But I have to be careful, too. I’m very aware, in the case of Australia, that I did not grow up here, that my history is not rooted in this place. What I am conscious of, keenly, is not writing as a tourist—wowed by simple difference or imposed otherness. That way lies stereotyped characters, superficial settings. Similarly, I recognise that my England is now an England of the memory and of the imagination, detached from direct experience. I can write from my past there with a kind of authority and authenticity of voice, but I can’t project that onto the England of today.

What has writing horror taught you about the world and yourself?

That we live in a vibrant, complex and ultimately mysterious world, filled with wonder and horror. That we—individually and as a species—are capable of terrible atrocities and extraordinary acts of kindness; exquisite, destructive selfishness and soaring, transcendent creativity. Writing horror has become for me almost a Zen practice: a way of seeing and not turning away from things as they really are. I’ve learned I am a fundamentally anxious person, afraid—if I look at it closely enough—of almost anything. Writing horror teases out those fears from the roiling darkness, breaks them down on the page into something I can control, something I can understand. And each time I finish a story I become a little lighter, a little more free.

I’ve learned, too, that there is incredible kindness and support within the horror community. A kind of strength and depth and compassion that comes from facing our fears, if only in the imagination.

How have you seen the horror genre change over the years? And how do you think it will continue to evolve, both in the U.S. and in your country?

Although I was to some extent brought up on horror in the eighties, from my late teens onwards I was a much more catholic reader, inhaling almost anything from any genre that I found in thrift and secondhand book shops. I didn’t return to it in any kind of focused way until a bit over ten years ago. I found, to my delight, that it had broadened to encompass a huge range of perspectives, tones and influences, pushing its own boundaries in every conceivable direction. The most exciting development for me across that time—which I hope is no longer a trend but the new norm—is the vast range of voices across the genre, expressing new fears, or ancient ones in a new way. It has revitalised horror, and will, I believe, continue to do so for generations of writers and readers.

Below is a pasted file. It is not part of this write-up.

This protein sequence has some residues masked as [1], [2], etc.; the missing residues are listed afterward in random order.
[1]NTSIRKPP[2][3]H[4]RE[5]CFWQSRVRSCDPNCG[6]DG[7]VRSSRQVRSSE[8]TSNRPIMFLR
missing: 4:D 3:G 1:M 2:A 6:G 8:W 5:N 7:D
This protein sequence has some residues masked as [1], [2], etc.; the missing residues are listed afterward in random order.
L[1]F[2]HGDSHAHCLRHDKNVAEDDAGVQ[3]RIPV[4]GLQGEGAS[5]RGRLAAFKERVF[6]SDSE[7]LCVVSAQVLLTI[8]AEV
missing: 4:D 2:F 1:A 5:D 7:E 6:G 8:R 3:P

How do you feel the International horror writing community has been represented thus far in the market and what hopes do you have for representation going forward?

While there are slow improvements in the breadth of world horror being published (including some excellent recent anthologies), the U.S. is still very much dominant. From the outside, it can seem impenetrable, and that can be dispiriting. There may be a thriving local horror scene (as in Australia), but publishing opportunities are few, and local small-press publishers often don’t get attention outside their own shores.

Having said that, I think the appetite is changing. Readers want fresh voices, and many U.S. publishers—especially the smaller presses—are taking a chance on overseas authors. My last three books were published by Atlanta-based Meerkat Press, who have a number of other Australian authors in their stable. But even if you get your books on the shelves in the U.S., there’s a tyranny of distance that makes it hard to support their release. COVID helped a bit with the rise in acceptance of video conferencing platforms and online events, but ultimately it’s not the same. If you want to connect, you’ve got to be there in person. It’s easy for authors outside the U.S. to be overlooked—we have to shout that much louder in order to be heard.

Who are some international horror authors you would recommend?

From Australia: Kaaron Warren, Aaron Dries, Joanne Anderton, Alan Baxter, Kirstyn McDermott, Robert Hood, J.S. Breukelaar, Matthew R. Davis (and on and on).

I’m a big fan, too, of Japanese horror and love the work of Junji Ito, Koji Suzuki, Natsuo Kirino, Ryu Murakami.

For a wider perspective, a great starting point is the The Valancourt Book of World Horror anthology series. Really fantastic stories from a diverse array of countries, from Senegal to Spain, from Finland to the Philippines.

What is one piece of advice you would give horror authors today?

“Be yourself,” as Oscar Wilde is supposed to have said. “Everyone else is already taken.”

And to the writers from your country out there who are just getting started, what advice would you give them?

Write from where and who you are. Focus deeply on the world immediately around you, your own personal history and the roots of your direct experience—there’s depth and power and magic there.
Let go of the idea of originality; let go of cleverness. Every story has already been told—but not by you.